The next study used a longitudinal study to more reliably assess the
relation of Transcendental Meditation practice, frontal alpha asymmetry, and
frontal coherence. This study investigated brain patterns over one year in
three conditions: eyes-closed rest, Transcendental Meditation practice, and
EXPERIMENT 2: LONGITUDINAL TEST OF TM EFFECTS ON
FRONTAL ALPHA RESTING ASYMMETRY, AND FRONTAL
BROADBAND TASK COHERENCE
This second experiment used a longitudinal design with each subject serving
as his or her own control. To strengthen the design: (1) subjects were measured
at three posttests; (2) non-equivalent dependent variables were measured (task
coherence and alpha resting asymmetry), and (3) measurements were recorded
during three independent conditions (eyes-closed rest, TM practice, and eyes-
open computer tasks) (Shadish et al., 2002, pp. 110–111).
FRONTAL ASYMMETRY, COHERENCE, AND TM PRACTICE 1529
Subjects. Fourteen subjects participated in this study as part of the Uni-
versity’s ongoing student evaluation program. Subjects comprised 9 males
and 5 females with an average age of 27.5 years ± 9.6 years. All subjects
were right-handed, and reported good health with no history of accidents,
hospitalization, or psychiatric diseases. This research has been approved by the
University’s IRB, and subjects signed written consent before the research.
Procedure. EEG was recorded during three conditions: (1) 5-min eyes-
closed resting session, (2) computer-administered choice reaction-time task, as
recorded on this schedule to avoid possible sequence effects of TM practice on
EEG Recording Details. EEGwasrecordedfromF3,Fz,F4,C3,Cz,C4,P3,
EEG Analysis Details. The data were first manually inspected for artifacts.
These were marked and excluded from subsequent analyses. Fewer than
5% of epochs contained artifacts in these data. The data were then fast
Fourier transformed in one-second epochs during the first two minutes of the
eyes-closed rest and TM sessions, and during two-second epochs containing
the choice reaction time (RT) tasks, as in the first experiment. Frontal alpha
asymmetry, and broadband frontal coherence were calculated as detailed in
experiment one during the three conditions—resting, reaction time tasks, and
Transcendental Meditation practice.
Statistical Tests. Following published recommendations for psychophysio-
logical measures (Jennings et al., 1987; Keselman, 1998), MANOVAs were
used to test for longitudinal differences in coherence and lateral asymmetry.
If significance differences were found, then repeated measures ANOVAs were
used to investigate the slope of the change over time.
Results and Discussion
Frontal Alpha Power Asymmetry. There were no significant pre–post
test differences in alpha asymmetry over the year in any of the three
1530 F. TRAVIS AND A. ARENANDER
Figure 2. Mean and Standard Deviation of Frontal Alpha Asymmetry Levels over one year in the
three conditions. Alpha asymmetry did not significantly change over one year during eyes-closed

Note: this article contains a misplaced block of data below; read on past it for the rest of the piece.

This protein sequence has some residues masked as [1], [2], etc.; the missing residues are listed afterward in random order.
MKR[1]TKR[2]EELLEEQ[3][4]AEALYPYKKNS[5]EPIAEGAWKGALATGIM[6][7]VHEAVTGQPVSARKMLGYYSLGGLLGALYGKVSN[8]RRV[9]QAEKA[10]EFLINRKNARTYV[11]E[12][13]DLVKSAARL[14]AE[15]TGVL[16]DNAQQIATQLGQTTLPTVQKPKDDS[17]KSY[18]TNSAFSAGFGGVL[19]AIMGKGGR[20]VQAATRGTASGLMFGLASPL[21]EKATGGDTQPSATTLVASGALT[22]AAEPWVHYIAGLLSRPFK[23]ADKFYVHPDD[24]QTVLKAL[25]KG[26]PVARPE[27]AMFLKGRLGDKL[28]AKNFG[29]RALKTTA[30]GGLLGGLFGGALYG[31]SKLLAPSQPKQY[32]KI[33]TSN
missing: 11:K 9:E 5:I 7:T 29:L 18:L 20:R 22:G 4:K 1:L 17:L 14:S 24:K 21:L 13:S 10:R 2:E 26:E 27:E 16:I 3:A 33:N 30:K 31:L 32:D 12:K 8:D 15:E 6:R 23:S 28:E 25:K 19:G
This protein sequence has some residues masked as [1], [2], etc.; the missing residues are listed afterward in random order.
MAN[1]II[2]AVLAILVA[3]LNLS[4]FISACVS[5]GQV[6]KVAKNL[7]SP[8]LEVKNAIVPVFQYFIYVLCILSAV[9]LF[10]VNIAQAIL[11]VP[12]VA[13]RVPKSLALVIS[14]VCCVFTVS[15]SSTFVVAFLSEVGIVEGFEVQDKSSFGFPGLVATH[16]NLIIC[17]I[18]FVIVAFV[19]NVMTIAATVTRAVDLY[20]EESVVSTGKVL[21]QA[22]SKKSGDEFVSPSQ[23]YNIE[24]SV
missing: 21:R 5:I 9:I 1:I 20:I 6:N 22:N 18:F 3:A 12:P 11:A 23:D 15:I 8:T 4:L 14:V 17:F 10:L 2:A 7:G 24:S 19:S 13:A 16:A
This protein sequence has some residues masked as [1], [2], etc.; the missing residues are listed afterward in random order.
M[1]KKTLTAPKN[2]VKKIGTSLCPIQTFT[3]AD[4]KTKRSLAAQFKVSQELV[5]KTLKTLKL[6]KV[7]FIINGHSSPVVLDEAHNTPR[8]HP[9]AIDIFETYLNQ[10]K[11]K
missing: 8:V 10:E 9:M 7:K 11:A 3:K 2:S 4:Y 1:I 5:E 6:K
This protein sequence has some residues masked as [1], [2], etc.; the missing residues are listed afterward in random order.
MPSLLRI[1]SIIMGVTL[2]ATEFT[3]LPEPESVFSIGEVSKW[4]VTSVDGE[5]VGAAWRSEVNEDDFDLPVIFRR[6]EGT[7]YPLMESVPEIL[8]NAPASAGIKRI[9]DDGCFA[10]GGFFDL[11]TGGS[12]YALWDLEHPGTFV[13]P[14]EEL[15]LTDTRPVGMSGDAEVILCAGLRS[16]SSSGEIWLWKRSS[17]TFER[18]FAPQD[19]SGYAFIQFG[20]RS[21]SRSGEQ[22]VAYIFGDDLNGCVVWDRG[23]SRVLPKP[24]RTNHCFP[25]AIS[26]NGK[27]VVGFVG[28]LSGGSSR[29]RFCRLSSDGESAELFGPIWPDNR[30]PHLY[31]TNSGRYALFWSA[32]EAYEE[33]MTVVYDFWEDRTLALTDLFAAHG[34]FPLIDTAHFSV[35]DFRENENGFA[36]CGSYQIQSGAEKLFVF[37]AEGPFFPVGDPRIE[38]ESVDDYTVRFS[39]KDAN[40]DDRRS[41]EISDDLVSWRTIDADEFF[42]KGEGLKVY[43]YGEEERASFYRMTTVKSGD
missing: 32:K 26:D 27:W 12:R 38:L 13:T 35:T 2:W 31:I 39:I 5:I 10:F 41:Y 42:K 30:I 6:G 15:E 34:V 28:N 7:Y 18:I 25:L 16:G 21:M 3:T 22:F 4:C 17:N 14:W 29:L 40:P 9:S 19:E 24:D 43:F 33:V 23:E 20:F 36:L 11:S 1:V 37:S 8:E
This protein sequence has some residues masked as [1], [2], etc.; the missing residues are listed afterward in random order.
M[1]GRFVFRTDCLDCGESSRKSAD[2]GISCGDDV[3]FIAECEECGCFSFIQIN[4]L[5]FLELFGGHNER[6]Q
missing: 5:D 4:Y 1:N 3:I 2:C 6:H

rest, practice of the Transcendental Meditation technique, or the eyes-open choice reaction time
tasks, although there were significant condition differences—the two eyes-closed conditions (rest
and TM) had more left-lateralized activation than during the choice reaction time task.
differences, reflecting the demands of each task. Lateral symmetry during
eyes-closed rest and Transcendental Meditation practice were significantly
more left lateralized that during the reaction time task (F(2,42) = 10.8, p <
.0001) with no differences between the two eyes-closed conditions (F(1,14) <
1.0, ns.) Figure 2 presents the frontal alpha asymmetry values at baseline, 2,
6, and 12 months posttest for the three conditions: eyes-open tasks (grey line),
eyes closed rest (solid line), and TM practice (dashed line).
Frontal Broadband Coherence. Figure 3 presents broadband frontal co-
herence values at baseline, 2, 6, and 12 months posttest during eyes-open
tasks (gray line), eyes closed rest (solid line), and TM practice (dashed line).
Statistical tests revealed significant main effects for both time (pre–post test)
and condition (rest, TM, and task) in broadband frontal coherence.
Longitudinal differences: MANOVAs revealed a significant main effect for
time in frontal broadband EEG coherence during eyes-open computer tasks
(F(3,11) = 4.9; p = .021), during eyes-closed rest (F(3,11) = 3.59; p =
.05), and during TM practice (F(3,11) = 5.5; p = .017). Repeated measure
ANOVAs revealed a significant linear trend in EEG coherence from baseline
to the three posttest-recordings during tasks (F(1,13) = 14.5; p = .002) and
FRONTAL ASYMMETRY, COHERENCE, AND TM PRACTICE1531
Figure 3. Mean and Standard Deviation of Broadband Frontal Task Coherence over one year.
Frontal coherence changed significantly over the one year in each of the three conditions.
during eyes-closed rest (F(1,13) = 8.8; p = .011), and a significant quadratic
trend or step-function in EEG coherence during TM practice (F(1,12) = 11.8;
p = .005). During TM practice, individual comparisons revealed a significant
increase in broadband frontal coherence from baseline eyes-closed rest to the
2 month TM recording (F(1,13) = 18.3; p = .001) and no significant changes
in frontal broadband coherence between 2, 6, and 12 month posttests (F (2,24)
< 1.0, ns).
Conditions differences: Within MANOVAs compared broadband frontal
coherence between the three conditions. Coherence during TM practice was
significantly higher than during eyes-closed rest (F(1,13) = 8.2; p = .013),
and coherence during eyes-closed rest was significantly higher than during the
eyes-open computer tasks (F(1,13) = 29.2; p <.0001.)
try did not significantly change during one year of Transcendental Meditation
trait that either does not change due to TM practice or it changes very
slowly. This conclusion is supported by other studies that report EEG frontal
1532 F. TRAVIS AND A. ARENANDER
alpha asymmetry is stable over time across waking, sleeping, and dreaming
(Benca et al., 1999). In addition, although Davidson’s research reported
significant changes in central leads after 8 weeks Mindfulness meditation